A way to creative expression in a social-theatre project
Šupová, Barbora ; HANČIL, Jan (advisor) ; ČUNDERLE, Michal (referee)
The topic of this master thesis is an analysis of development and authorial performance What are you staring at?!, in which the authors collaborated with homeless women. The theses will discuss not only the therapeutic and social aspect of the project, author's approach, the specifics of artistic attitude but also analysis of the phenomenon from the theoretical perspective.
Cross-gender casting of tragedies by William Shakespeare
Mašková, Barbora ; Nováková, Soňa (advisor) ; Hančil, Jan (referee)
Cross-gender casting (i.e. the casting of female performers for male parts and vice versa) of plays by William Shakespeare is not a scarce phenomenon and is getting more and more popular in the recent years. In spite of the frequent claim of the theatre-makers and critics that it is in fact a gender blind casting, where the gender of the performer does not matter, the thesis attempts to prove that, in fact, it is not the case. This is exemplified on three most frequently staged and also most commonly cross-gender cast plays: Hamlet, King Lear and Romeo and Juliet. Via these examples the thesis shows the variability of approaches to cross-gender casting and the differences in realization. In the first chapter, the key terminology is defined, in order to avoid confusion, discussing the differences between cross-dressing, travesty and cross-gender casting. That is followed by subchapters in which the basic frame of thought is suggested, building on Judith Butler's deconstruction of gender and the concept of gender performativity. The last subchapter of this section deals with the history of cross-gender casting, including the Elizabethan all-male staging tradition. The next three chapters are then devoted to each of the plays, analyzing the possible interpretive keys and motivations for a cross-gender cast...
Expérience Grand-Guignol: a project description from the viewpoint of the dramaturg
Kebrtová, Helena ; HANČIL, Jan (advisor) ; SCHEJBAL, Milan (referee)
This Master Thesis describes the Expérience Grand-Guignol project, consisting on the one hand of research of the texts preserved in the Parisian Theatre Grand-Guignol (1897 – 1963) and on the other hand of a graduation performance in Theatre DISK which staged four plays from the repertory of this famous theatre of horrors. The Expérience Grand-Guignol project explored in practice various approaches to the historical material of Grand-Guignol placed in a contemporary context. It examined limits of the genre and methods of staging favorable to the Grand-Guignol experience today. The thesis is structured in three parts. The first part presents the Grand-Guignol theatre phenomenon, its history and theory compiled from accessible literature. The second part is dedicated to a detailed preparation and realization of the project. It presents four performed shows, including the overall set design and storyline, which provides the frame for the cycle. The last part presents a short reflection on fear as an effect of a theatre performance, a summary of observations from the practical examination, and an evaluation of project.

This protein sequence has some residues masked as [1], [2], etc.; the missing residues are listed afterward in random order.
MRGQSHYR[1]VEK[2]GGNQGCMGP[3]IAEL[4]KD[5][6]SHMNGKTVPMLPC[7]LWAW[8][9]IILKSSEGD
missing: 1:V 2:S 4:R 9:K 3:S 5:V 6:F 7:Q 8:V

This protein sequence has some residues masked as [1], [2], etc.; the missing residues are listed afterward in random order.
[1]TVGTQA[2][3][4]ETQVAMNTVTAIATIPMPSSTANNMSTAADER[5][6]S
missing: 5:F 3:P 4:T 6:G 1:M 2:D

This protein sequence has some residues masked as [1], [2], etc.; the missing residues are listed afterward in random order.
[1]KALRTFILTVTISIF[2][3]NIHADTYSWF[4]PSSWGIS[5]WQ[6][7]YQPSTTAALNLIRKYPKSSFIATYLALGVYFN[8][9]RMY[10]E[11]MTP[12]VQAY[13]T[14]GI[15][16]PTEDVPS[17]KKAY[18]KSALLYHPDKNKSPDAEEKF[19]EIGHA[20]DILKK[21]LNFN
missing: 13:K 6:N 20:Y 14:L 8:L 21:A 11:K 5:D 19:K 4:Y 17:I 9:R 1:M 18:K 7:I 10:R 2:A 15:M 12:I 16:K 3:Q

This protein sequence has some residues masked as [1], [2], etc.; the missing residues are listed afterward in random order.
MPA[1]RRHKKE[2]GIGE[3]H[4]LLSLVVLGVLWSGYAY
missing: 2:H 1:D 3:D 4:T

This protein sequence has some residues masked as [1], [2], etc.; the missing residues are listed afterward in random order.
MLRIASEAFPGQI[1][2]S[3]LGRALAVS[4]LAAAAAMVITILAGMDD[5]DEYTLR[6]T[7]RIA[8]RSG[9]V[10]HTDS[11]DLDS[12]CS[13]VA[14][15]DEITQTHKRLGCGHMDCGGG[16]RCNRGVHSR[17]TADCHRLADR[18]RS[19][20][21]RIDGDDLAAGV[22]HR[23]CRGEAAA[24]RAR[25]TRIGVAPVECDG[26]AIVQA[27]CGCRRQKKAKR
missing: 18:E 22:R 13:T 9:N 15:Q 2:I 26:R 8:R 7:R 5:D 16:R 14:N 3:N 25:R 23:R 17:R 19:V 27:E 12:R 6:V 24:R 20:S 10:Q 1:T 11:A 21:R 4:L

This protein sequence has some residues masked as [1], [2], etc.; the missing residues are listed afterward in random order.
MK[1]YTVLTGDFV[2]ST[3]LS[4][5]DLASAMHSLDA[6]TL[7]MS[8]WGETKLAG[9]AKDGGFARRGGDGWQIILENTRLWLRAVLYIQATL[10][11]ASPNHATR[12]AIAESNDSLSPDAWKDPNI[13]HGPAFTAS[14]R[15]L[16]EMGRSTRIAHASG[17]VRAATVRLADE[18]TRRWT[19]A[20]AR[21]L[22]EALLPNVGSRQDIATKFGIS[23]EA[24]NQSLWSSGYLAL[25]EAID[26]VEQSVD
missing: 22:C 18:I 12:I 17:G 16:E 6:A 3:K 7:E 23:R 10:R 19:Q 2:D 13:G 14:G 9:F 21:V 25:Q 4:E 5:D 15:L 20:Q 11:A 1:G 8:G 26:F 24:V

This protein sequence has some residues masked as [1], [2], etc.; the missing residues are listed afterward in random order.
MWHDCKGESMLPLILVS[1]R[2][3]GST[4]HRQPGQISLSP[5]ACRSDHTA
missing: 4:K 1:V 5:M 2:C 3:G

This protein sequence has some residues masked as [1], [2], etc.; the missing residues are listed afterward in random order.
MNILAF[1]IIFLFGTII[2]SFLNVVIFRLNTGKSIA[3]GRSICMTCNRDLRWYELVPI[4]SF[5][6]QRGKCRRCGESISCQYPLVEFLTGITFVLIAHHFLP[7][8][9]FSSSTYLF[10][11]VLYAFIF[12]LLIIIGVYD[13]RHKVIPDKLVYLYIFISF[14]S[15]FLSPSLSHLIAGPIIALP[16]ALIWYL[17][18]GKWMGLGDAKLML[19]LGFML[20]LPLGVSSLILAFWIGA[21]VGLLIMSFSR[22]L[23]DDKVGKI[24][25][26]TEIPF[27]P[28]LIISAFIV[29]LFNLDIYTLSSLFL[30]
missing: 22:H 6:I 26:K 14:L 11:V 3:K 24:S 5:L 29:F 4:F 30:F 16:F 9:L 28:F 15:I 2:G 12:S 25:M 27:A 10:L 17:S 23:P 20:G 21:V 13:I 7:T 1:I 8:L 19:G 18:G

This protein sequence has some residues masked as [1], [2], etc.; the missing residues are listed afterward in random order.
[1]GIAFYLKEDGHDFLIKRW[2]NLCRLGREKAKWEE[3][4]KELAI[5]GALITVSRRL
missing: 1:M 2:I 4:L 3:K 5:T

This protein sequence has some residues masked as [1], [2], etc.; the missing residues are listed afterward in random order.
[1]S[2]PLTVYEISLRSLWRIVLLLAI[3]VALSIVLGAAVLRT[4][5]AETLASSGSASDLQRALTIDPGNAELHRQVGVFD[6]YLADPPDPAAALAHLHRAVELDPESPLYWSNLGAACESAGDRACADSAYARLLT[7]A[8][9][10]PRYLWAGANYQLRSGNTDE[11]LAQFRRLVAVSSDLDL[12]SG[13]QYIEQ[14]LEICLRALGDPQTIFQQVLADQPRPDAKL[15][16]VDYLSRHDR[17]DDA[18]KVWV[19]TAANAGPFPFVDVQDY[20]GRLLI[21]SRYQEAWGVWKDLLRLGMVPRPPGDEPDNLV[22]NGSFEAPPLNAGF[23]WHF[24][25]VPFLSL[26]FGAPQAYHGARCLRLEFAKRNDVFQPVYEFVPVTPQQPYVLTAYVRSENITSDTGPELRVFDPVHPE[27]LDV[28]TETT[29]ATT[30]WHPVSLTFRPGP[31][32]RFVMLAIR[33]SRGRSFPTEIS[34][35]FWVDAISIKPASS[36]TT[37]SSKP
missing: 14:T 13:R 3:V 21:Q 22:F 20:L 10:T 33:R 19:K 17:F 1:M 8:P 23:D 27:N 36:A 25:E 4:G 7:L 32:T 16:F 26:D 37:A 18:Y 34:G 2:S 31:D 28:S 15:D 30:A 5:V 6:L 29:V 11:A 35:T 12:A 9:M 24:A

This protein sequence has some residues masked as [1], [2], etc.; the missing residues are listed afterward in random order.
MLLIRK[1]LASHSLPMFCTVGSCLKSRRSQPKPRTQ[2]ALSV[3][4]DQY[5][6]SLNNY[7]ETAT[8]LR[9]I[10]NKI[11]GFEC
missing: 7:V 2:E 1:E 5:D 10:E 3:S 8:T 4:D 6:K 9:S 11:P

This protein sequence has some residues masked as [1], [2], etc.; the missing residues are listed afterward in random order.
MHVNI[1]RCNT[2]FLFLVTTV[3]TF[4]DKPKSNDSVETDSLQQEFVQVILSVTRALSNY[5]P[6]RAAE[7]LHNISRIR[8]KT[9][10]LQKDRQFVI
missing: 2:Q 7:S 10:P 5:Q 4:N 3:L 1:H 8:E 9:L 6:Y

Process of Creativity in "Eldorado" of Global Massculture
Burdová, Katarína ; VEDRAL, Jan (advisor) ; HANČIL, Jan (referee)
The presented thesis summarises knowledge and experience of forming pedagogical approach to university students. The models of five projects I worked on together with students of drama art master studies present the most suitable method of motivating them. Having selected particular drama texts and their ideas (Henrik Ibsen: The League of Youth, Samuel Beckett: Endgame, Josef Topol: Nightingale for Dinner, Dea Loher: The Last Fire and Martin Crimp: Attempts on Her Life) I highlighted globalisation and its social impacts.
Women and Phantoms in Marina Carr´s plays
Smrčková, Anna ; SCHLEGELOVÁ, Martina (advisor) ; HANČIL, Jan (referee)
The Bachelor thesis focuses on the dramatic works of Marina Carr. The base part of thesis forms the analysis of the plays Portia Coughlan, By the Bog of Cats and Woman and Scarecrow. In the first part I deal with the the main female characters. I view their personalities through their roles in motherhood and family life. In the second part I map the author's principal sources of inspiration rooted in Irish and Celtic culture traditions with particular focus of the motive of death and phantoms.
Acting in Animation
Jarošová, Marie ; HANČIL, Jan (advisor) ; MUSILOVÁ, Martina (referee)
The master's thesis Acting in Animation reflects the author's experience, gained by combining studies of animation and of authorial acting. Her goal is to explore and propose what should be included in the theory of acting in animation. She then seeks general guidelines which animators and authors of animated films can apply in their work. Can we call an animator "actor"? What general principles can we observe in the dramatic expression of animated characters? Who is an authorial animator?